On April 25, Pope Benedict XVI told more than 20,000 pilgrims that they must commit themselves to works of charity, without neglecting prayer as a source of spiritual life.
“Without daily prayer,” Pope Benedict said in his Wednesday morning general audience in St. Peter's Square, “our action is empty” and “loses its deep soul, resulting in a simple activism that eventually leaves (us) unsatisfied.”
As he continued his series of talks on prayer, the Pope reflected on the institution of the ministry of deacons in the Book of Acts. While the decision was taken to allow the apostles to focus on prayer and the Eucharist, the Pope said it also showed the spiritual value of the charitable services to which the first deacons were called.
For the Church, Pope Benedict said, “charity and justice are not only social actions,” but also “spiritual actions,” done “in light of the Holy Spirit.”
The apostles' choice of seven deacons, including the first Christian martyr, St. Stephen, came in response to a crisis between Jewish and Gentile believers in the early Church. Tensions arose between widows from both groups, who relied on the Church for their daily provisions.
To resolve the dilemma without neglecting their ministry of preaching and liturgical worship, the apostles ordained deacons, choosing men who could attend to the work of charity in its practical and spiritual dimensions.
“This decision, made after prayer and discernment, provided for the needs of the poor, while freeing the apostles to devote themselves primarily to the word of God,” the Pope observed.
He pointed out that the apostles “acknowledge the importance of both prayer and works of charity, yet clearly give priority to prayer and the proclamation of the Gospel.”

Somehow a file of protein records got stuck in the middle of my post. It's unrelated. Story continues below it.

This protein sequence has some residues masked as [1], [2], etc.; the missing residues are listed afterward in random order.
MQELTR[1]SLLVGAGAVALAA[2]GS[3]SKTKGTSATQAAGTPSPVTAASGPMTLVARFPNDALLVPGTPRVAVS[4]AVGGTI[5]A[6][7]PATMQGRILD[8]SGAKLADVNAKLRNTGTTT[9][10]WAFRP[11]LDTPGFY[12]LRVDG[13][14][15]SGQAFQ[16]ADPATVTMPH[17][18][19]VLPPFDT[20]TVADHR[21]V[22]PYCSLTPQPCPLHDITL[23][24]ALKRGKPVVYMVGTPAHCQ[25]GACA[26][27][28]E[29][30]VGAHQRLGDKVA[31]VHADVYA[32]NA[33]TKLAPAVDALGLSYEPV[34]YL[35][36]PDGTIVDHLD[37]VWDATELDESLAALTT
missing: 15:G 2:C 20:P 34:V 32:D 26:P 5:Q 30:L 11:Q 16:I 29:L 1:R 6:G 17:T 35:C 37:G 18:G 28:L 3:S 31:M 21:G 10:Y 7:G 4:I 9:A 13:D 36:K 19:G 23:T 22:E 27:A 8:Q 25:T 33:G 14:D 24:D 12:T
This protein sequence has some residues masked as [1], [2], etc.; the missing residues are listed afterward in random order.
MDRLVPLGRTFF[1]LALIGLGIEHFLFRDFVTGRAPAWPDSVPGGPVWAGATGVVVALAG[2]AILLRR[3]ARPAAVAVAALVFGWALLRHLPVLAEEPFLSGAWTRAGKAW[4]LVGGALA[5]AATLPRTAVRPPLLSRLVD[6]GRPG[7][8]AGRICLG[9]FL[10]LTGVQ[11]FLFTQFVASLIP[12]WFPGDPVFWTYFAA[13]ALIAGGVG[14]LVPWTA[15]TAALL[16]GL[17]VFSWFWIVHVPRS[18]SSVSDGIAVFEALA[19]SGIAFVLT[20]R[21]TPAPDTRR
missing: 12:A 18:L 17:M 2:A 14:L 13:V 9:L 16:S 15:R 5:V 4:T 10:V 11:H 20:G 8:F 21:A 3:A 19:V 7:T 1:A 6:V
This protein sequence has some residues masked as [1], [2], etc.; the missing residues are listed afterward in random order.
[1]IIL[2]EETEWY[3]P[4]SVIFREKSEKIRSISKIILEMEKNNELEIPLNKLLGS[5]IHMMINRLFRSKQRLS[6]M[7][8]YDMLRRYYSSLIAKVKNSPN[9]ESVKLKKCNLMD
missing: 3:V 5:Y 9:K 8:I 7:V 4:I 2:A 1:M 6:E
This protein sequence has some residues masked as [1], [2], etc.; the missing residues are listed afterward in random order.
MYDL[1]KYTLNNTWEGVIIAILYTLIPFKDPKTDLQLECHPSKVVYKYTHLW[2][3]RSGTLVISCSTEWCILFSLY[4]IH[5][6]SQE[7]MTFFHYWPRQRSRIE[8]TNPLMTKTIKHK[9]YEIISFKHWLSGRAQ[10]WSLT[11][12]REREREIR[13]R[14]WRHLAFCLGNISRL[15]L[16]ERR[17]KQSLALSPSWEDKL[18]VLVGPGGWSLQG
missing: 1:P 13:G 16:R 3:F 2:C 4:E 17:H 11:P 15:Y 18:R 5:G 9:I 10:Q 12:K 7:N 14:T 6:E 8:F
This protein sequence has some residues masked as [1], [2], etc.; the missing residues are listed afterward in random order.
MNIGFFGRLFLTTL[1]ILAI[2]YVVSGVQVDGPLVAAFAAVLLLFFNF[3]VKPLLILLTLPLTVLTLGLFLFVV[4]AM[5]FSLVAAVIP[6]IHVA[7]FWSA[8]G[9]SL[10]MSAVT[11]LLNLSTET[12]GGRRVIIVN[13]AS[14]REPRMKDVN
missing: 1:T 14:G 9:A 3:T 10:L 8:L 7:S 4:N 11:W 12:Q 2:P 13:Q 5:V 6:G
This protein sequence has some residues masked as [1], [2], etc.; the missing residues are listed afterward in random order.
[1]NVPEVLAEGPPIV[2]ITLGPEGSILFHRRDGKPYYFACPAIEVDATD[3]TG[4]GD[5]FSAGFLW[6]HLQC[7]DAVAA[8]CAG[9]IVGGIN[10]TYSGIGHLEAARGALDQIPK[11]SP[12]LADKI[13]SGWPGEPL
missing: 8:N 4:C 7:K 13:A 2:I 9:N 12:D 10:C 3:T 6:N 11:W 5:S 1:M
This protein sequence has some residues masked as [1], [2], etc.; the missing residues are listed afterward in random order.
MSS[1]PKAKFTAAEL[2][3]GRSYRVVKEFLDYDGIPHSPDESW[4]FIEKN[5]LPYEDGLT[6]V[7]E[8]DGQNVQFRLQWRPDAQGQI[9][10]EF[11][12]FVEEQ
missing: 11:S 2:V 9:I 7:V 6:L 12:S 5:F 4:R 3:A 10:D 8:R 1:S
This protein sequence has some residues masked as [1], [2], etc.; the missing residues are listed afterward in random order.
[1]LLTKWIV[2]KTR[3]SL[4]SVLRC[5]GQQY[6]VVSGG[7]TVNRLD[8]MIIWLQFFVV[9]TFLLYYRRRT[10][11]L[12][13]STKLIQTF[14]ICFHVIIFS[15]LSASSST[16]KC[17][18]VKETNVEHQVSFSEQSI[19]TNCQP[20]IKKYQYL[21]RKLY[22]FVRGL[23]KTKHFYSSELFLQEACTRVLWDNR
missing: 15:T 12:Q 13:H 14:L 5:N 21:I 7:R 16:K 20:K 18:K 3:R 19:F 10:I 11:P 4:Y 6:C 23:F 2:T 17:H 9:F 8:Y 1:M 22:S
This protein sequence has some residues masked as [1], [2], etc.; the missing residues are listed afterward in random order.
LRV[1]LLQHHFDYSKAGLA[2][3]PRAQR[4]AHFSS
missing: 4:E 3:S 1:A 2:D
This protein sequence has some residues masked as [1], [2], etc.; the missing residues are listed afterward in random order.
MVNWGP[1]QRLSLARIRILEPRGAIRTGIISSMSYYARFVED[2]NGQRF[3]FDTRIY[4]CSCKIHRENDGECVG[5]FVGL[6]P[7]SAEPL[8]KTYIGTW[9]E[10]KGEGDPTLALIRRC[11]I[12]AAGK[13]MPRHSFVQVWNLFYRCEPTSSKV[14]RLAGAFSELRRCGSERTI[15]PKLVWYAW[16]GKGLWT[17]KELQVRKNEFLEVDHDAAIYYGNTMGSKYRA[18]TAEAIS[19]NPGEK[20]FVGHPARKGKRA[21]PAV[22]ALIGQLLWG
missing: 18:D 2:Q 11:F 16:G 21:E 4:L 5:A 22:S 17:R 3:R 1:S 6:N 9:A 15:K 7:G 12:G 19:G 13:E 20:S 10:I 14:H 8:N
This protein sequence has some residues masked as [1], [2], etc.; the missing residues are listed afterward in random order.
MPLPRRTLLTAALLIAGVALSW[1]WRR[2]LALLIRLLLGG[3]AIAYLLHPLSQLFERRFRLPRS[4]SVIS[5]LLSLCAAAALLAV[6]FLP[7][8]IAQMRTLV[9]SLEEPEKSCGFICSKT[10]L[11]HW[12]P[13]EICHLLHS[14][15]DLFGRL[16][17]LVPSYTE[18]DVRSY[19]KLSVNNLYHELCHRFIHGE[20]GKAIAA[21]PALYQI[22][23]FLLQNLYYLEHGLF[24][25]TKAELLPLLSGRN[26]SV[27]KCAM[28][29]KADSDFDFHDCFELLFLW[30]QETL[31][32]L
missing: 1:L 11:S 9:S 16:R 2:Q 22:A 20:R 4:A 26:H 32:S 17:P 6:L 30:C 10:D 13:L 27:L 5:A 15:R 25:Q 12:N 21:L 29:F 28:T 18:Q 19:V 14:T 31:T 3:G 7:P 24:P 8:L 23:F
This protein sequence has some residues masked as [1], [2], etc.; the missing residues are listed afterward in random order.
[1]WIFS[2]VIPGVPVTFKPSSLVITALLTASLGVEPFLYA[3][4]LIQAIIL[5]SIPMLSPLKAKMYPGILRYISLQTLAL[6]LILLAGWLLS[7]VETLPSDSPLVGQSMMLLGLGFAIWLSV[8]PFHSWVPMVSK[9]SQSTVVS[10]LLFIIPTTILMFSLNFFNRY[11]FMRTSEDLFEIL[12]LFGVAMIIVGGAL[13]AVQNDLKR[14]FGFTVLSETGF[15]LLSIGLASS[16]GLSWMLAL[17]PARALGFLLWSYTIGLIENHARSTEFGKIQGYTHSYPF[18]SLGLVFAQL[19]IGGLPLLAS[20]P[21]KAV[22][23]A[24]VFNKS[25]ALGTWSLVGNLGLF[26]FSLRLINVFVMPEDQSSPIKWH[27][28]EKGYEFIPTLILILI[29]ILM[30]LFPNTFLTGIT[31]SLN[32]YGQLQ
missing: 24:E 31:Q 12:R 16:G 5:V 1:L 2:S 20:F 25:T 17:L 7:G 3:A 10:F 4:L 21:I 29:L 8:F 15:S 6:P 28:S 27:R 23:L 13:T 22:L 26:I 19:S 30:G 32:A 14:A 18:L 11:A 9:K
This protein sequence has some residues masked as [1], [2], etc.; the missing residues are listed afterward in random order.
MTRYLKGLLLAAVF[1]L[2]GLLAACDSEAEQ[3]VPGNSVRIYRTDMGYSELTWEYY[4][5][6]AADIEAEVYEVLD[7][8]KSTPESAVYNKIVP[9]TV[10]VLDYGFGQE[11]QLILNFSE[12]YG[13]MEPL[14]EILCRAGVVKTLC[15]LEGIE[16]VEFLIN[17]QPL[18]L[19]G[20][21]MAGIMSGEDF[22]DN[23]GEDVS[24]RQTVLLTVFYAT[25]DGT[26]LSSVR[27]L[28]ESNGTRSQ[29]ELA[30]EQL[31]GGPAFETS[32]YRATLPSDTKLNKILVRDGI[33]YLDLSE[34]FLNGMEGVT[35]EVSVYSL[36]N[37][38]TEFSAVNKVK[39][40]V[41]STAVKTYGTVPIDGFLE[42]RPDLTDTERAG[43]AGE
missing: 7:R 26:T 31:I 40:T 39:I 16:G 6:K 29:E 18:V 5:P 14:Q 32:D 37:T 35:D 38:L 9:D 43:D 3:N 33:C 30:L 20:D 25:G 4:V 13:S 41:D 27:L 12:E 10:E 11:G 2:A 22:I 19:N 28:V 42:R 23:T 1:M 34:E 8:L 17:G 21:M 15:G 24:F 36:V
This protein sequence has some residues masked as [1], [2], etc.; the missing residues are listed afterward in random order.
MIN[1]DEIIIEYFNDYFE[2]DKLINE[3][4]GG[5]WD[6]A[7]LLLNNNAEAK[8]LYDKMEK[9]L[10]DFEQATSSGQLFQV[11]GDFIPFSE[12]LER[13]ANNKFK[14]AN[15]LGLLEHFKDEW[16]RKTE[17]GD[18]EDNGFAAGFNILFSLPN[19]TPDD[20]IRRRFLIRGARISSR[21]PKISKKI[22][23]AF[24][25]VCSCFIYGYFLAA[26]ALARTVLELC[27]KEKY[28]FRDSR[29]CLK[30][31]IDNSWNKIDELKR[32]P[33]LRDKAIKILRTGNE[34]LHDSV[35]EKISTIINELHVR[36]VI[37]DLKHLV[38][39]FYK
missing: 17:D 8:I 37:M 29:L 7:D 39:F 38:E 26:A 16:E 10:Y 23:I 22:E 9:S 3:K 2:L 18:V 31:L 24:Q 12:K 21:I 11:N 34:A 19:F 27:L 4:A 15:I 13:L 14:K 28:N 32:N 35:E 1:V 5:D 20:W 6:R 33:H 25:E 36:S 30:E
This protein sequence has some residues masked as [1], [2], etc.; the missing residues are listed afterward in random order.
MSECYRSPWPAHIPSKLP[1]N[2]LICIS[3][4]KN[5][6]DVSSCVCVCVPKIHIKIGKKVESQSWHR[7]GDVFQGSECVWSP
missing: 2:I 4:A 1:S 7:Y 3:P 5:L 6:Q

But the priority of evangelization, he said, does not diminish the need for charity – since the Church “must not only proclaim the Word, but also realize that the word is love and truth.”
Meanwhile, the apostles' choice of deacons offers a broader lesson about the Church's harmony of preaching, prayer and service. The apostles knew that their deacons could “not just be organizers who know what they are doing, but they must do so in the spirit of faith, with the light of God.”
For both clergy and laypersons, Pope Benedict indicated that prayer and work should have a harmonious relationship, in which “activity for another” is “penetrated by the spirit of contemplation.”
“We must not lose ourselves in pure activism, but always allow ourselves and our activities to be penetrated by the word of God and thus learn true charity, true service to others.”
Before he concluded with the singing of the Our Father and his apostolic blessing, Pope Benedict cautioned pilgrims to give priority to prayer amid their lives of work.
Without prayer as “the breath of the soul and of life,” he said, the faithful “risk suffocating in the midst of a thousand everyday things.”
“In our own daily lives and decisions,” Pope Benedict urged his listeners, “may we always draw fresh spiritual breath from the two lungs of prayer and the word of God; in this way, we will respond to every challenge and situation with wisdom, understanding and fidelity to God’s will.”